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    Hello, I am new to this website. Can you people provide me the steps to finding the answers to these questions shown below?

    1) 4^x - 9

    2) 4^x - 25

    3) 16 - 9^x

    4) 2^n (n+1) + 2^n (n-1)

    5) 3^n (n-1/6) - 3^n (n+1/6)

    Thank you very much
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    ZXLPK42

    Can you please use more brackets as it's not entirely clear what you mean.

    Also, the rules of indices will help

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    (Original post by ZXLPK42)
    Hello, I am new to this website. Can you people provide me the steps to finding the answers to these questions shown below?

    1) 4^x - 9

    2) 4^x - 25

    3) 16 - 9^x

    4) 2^n (n+1) + 2^n (n-1)

    5) 3^n (n-1/6) - 3^n (n+1/6)

    Thank you very much
    You havent actually told us what the question is? There are 5 expressions, what has to be done with each one?
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    (Original post by nerak99)
    You havent actually told us what the question is? There are 5 expressions, what has to be done with each one?
    First 3 is factorise, last two is simplify.
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    (Original post by Kvothe the arcane)
    ZXLPK42

    Can you please use more brackets as it's not entirely clear what you mean.

    Also, the rules of indices will help

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    (Original post by ZXLPK42)
    First 3 is factorise, last two is simplify.
    first 3 think about diff of 2 squares, use the fact that  \displaystyle (a^2)^x = (a^x)^2 to help

    last 2 factor out the "power" term first and see what you';re left with, then finish it off
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    (Original post by ZXLPK42)
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    But 4^x=(2^2)^x and similarly 9^x=(3^2)^x

    A few questions seem to want you to use the difference of two squares: a^2-b^2=(a-b)(a+b)

    You can factor out something for the last two expressions.
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    (Original post by DylanJ42)
    first 3 think about diff of 2 squares, use the fact that  \displaystyle (a^2)^x = (a^x)^2 to help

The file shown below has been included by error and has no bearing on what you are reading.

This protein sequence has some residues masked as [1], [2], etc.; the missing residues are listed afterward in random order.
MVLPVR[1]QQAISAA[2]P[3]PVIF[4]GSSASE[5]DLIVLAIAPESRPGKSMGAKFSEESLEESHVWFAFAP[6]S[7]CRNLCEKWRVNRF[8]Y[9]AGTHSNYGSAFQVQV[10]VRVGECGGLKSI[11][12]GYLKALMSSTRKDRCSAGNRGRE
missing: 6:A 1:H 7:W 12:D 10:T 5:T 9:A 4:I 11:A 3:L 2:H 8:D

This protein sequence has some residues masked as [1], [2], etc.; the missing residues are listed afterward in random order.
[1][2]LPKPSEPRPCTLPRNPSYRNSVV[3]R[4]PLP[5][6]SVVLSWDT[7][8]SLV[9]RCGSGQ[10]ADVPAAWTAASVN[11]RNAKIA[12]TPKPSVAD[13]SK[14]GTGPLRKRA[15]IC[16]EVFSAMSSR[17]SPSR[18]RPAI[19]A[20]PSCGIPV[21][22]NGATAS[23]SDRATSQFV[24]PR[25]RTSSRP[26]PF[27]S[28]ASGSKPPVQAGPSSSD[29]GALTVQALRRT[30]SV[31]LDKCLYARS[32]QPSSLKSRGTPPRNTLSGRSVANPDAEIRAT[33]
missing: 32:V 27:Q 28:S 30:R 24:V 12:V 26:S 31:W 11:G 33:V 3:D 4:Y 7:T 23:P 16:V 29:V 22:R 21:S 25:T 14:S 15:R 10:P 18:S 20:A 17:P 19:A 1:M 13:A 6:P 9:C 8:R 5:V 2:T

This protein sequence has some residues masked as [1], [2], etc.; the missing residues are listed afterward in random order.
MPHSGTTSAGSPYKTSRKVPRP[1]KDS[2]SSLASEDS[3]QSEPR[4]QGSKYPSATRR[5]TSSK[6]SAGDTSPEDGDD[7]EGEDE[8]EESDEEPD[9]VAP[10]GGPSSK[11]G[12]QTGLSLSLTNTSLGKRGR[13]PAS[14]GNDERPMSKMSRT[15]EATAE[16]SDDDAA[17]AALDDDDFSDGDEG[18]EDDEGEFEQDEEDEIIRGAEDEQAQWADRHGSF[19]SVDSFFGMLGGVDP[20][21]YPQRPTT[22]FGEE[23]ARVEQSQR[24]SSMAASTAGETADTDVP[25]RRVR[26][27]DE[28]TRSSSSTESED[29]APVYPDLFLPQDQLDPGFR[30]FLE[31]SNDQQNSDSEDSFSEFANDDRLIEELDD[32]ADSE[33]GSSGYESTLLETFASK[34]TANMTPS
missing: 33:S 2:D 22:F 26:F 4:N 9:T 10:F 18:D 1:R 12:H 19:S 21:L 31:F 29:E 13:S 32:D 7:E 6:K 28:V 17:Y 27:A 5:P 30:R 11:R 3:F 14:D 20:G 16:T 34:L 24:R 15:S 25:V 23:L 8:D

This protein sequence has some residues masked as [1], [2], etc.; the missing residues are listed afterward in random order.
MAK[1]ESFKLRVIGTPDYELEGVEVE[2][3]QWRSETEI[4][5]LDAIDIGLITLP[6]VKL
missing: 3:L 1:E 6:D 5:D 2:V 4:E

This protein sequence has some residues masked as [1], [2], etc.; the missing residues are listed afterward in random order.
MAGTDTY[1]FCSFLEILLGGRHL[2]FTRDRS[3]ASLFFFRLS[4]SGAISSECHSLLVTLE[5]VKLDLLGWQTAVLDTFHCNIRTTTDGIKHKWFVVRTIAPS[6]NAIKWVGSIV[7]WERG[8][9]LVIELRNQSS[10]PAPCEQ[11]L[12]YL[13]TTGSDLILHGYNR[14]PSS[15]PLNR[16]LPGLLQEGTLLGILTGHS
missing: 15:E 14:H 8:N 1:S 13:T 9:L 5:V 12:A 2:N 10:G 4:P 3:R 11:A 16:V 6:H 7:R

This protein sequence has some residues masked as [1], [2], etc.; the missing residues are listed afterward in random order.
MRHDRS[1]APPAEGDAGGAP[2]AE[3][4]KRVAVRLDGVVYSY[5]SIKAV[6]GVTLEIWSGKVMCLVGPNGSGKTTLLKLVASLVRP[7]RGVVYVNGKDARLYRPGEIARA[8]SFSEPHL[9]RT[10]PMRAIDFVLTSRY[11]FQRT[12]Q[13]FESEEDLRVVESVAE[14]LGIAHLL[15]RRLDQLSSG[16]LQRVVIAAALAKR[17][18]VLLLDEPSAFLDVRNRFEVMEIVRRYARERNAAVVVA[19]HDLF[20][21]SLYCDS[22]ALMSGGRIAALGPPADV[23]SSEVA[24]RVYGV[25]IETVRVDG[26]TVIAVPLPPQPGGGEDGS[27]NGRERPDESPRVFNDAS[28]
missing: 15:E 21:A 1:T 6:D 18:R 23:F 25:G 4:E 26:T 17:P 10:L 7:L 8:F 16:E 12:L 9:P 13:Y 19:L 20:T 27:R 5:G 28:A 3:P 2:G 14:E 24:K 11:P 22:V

last 2 factor out the "power" term first and see what you';re left with, then finish it off
    So for example for the first one, do I turn 4^x - 9 into 2^2x - 3^2, and make it equate to (2^x - 3)^2?

    And (e.g.) for the fourth one can I turn "2^n (n+1) + 2^n (n-1)" into 2^n (n + 1 + n - 1), and make it so that 2^n (2n)?
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    (Original post by Kvothe the arcane)
    But 4^x=(2^2)^x and similarly 9^x=(3^2)^x

    A few questions seem to want you to use the difference of two squares: a^2-b^2=(a-b)(a+b)

    You can factor out something for the last two expressions.
    4x - 9 = 22x - 32 = (2x - 3)2?
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    (Original post by ZXLPK42)
    So for example for the first one, do I turn 4^x - 9 into 2^2x - 3^2, and make it equate to (2^x - 3)^2?
    No to the bolded. While 4^x-9=2^{2x}-3^2, 2^{2x}-3^2 \neq (2^x - 3)^2.

    What you have to notice that they are both squared terms. And there is a difference between them.
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    (Original post by Kvothe the arcane)
    No to the bolded. While 4^x-9=2^{2x}-3^2, 2^{2x}-3^2 \neq (2^x - 3)^2.

    What you have to notice that they are both squared terms. And there is a difference between them.
    So is the final step of the solution 22x - 32?
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    (Original post by ZXLPK42)
    So is the final step of the solution 22x - 32?
    No because you can simplify it if you know that a^2-b^2=(a+b)(a-b) as I mention above .

    (Original post by ZXLPK42)
    And (e.g.) for the fourth one can I turn "2^n (n+1) + 2^n (n-1)" into 2^n (n + 1 + n - 1), and make it so that 2^n (2n)?